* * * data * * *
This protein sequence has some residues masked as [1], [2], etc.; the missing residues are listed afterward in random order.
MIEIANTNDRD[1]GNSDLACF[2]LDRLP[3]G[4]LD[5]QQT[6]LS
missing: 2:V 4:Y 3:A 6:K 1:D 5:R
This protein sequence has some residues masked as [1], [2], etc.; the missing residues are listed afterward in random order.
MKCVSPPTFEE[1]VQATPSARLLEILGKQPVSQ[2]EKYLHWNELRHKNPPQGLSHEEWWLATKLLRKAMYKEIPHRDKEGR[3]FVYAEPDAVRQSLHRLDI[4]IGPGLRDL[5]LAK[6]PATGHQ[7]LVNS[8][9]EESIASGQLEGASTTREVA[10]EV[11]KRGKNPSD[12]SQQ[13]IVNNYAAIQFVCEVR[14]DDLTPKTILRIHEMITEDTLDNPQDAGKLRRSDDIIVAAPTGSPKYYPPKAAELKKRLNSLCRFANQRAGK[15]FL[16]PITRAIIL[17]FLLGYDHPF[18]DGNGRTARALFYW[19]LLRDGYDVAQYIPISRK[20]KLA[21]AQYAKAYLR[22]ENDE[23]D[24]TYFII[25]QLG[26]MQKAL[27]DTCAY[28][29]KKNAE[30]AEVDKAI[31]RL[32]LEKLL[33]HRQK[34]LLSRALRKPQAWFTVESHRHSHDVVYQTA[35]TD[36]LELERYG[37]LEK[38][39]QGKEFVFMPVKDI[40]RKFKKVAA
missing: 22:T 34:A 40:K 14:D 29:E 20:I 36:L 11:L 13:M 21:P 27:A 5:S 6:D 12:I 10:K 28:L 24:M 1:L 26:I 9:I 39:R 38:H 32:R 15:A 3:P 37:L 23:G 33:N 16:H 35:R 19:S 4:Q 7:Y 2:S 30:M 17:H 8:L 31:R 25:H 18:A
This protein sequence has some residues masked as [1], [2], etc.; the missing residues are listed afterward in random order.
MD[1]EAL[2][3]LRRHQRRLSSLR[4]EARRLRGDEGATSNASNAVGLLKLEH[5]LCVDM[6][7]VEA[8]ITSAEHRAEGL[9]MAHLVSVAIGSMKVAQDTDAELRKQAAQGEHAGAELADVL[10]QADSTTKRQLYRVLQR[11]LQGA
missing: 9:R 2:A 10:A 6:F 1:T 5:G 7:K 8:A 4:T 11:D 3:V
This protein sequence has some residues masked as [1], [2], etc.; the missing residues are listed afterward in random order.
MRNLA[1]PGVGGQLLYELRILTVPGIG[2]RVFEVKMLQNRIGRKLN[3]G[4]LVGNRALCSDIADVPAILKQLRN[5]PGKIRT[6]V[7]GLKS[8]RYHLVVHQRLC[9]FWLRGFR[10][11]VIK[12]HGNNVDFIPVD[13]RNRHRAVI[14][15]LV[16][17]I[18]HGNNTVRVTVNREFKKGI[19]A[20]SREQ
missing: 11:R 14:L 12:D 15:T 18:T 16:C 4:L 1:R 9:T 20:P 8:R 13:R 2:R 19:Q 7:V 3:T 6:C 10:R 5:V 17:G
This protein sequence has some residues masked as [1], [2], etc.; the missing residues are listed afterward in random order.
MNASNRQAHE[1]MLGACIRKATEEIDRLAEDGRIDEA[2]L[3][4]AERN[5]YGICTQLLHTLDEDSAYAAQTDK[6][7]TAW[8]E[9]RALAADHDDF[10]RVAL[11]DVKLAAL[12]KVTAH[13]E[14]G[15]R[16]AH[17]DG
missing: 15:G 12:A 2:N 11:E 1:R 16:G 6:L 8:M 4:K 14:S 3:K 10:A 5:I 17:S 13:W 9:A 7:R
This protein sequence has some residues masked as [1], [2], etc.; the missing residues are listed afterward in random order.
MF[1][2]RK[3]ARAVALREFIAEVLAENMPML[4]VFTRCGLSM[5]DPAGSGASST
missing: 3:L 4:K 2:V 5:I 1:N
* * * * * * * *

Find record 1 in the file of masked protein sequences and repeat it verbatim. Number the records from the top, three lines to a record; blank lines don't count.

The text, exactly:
This protein sequence has some residues masked as [1], [2], etc.; the missing residues are listed afterward in random order.
MIEIANTNDRD[1]GNSDLACF[2]LDRLP[3]G[4]LD[5]QQT[6]LS
missing: 2:V 4:Y 3:A 6:K 1:D 5:R